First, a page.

The early bird gets the worm — just like retailers who seek out deals with strategically positioned partners are, more often than not, rewarded for their boldness. There are occasional missteps — deals that go on a year too long, marketing agreements that target the wrong demographic from the outset — but the long and short of retail partnerships is that two brands are usually better than one.
At least, that’s the hope of the retailers who find themselves part of the Retail Bedfellows Tracker this week.
Gotta Catch ‘Em All — At Participating Locations
The buzz around Pokémon GO has been palpable ever since it launched in the beginning of July. Small businesses in the U.S. have been tripping over each other to draw as many of the game’s players into their stores as possible, but now that the mobile game has launched worldwide, the home of the Pokémon brand is showing just what kind of retail partnerships are possible for this next stage of mobile engagement.
McDonald’s has a global presence, but for now, it’s 3,000 stores in Japan have the eyes of the world upon them in the first official retail partnership within Pokémon GO’s gameworld. All Golden Arches locations in Japan are now designated as “gyms” — real-world locations that attract players to battle and train their critters.
It’ll be a while before McDonald’s, Nintendo or developer Niantic has any concrete statistics to show that this Pokémon GO experiment is really driving Big Mac sales, but considering all the buzz around the game right now, it’d be irresponsible not to get things going as soon as possible.
Tesco Seeking Quiet, Revenue-Generating Roommate
With so many cooking subscription boxes and specialty grocery stores, the age of the mega-mart might finally be drawing to an end. However, rather than go quietly into that good night, one major U.K. chain is willing to cede floor space for sales boosts.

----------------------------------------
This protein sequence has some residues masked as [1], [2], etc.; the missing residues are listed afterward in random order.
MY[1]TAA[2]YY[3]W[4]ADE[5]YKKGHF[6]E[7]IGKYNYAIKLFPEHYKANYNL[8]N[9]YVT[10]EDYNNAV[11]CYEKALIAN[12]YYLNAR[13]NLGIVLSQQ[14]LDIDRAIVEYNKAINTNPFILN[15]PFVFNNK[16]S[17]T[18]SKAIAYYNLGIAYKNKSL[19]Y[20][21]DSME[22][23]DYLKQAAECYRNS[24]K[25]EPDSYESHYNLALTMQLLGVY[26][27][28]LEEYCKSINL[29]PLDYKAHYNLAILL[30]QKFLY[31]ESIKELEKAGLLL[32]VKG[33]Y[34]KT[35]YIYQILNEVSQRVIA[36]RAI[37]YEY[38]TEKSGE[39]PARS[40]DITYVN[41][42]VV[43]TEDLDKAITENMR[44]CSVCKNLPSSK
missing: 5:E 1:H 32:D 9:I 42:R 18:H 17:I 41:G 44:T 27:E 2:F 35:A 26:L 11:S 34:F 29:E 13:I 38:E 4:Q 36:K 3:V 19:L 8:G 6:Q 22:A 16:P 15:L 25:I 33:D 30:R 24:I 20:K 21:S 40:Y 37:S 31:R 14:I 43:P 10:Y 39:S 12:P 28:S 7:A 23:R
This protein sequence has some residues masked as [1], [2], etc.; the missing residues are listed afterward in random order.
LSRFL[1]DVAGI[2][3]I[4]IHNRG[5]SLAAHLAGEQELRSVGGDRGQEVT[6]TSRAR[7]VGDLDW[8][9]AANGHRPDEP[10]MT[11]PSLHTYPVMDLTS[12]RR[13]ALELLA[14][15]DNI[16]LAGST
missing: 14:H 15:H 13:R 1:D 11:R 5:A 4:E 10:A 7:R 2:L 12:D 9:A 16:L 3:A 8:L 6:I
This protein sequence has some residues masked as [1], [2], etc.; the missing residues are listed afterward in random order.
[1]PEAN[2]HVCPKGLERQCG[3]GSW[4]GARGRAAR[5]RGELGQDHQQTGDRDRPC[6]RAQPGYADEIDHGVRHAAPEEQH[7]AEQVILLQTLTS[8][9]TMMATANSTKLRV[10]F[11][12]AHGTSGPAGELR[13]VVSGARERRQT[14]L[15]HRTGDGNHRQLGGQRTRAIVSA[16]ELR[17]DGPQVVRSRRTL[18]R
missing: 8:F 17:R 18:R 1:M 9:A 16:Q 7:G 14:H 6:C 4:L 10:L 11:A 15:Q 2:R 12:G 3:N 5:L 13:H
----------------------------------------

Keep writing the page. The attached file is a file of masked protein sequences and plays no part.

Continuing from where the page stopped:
Supermarket standby Tesco and health and wellness chain Holland & Barrett have finalized an agreement that will see several of the former’s sprawling retail locations converted to accommodate a store-within-a-store of the Holland & Barrett brand. The hope, Tesco UK and ROI CEO Matt Davies explained, is to give shoppers just a little extra something to look at and do while they’re in Tesco’s stores.
“We’re always looking at new ways our stores can best serve the needs of our customers, so we’re excited to be embarking on this partnership with such a recognized and trusted brand as Holland & Barrett,” Davies said in a statement. “The new concessions will provide an exciting new offer for our customers that will complement our Tesco stores.”
Complementing stores is one thing; complementing sales is another.
Under Armour — From The Sands Of Rio To The Aisles of Kohl’s
With the Olympics a matter of days away, the only people under more pressure than the athletes might be the sponsors — some of which have paid out billions for the right to have their equipment and products shown to a truly global audience. Under Armour will be one such well-represented athletics brand during the Rio games, and it’s done the heavy lifting of capitalizing on post-Olympics momentum as well.
In an interview with Milwaukee Journal Sentinel, Kohl’s Chief Merchandising and Customer Officer Michelle Gass revealed that the retailer will stock Under Armour apparel and accessories in more than 1,100 Kohl’s store fronts beginning March 1, 2017.
“This will be … one of the biggest launches in the history of Kohl’s,” Gass said.
It’s an odd intersection of brands and their differing fortunes. While Kohl’s is experiencing a sales downturn, like most other rivals in the department store space, Under Armour has been riding the waves of athleisure spending over the past few years to great effect. But will these opposites attract when consumers are deep within Kohl’s stores hunting for merchandise?
“Last year, Under Armour was the number one failed search term on Kohls.com,” Matthew Mirchin, president of North America for Under Armour, told the Journal Sentinel.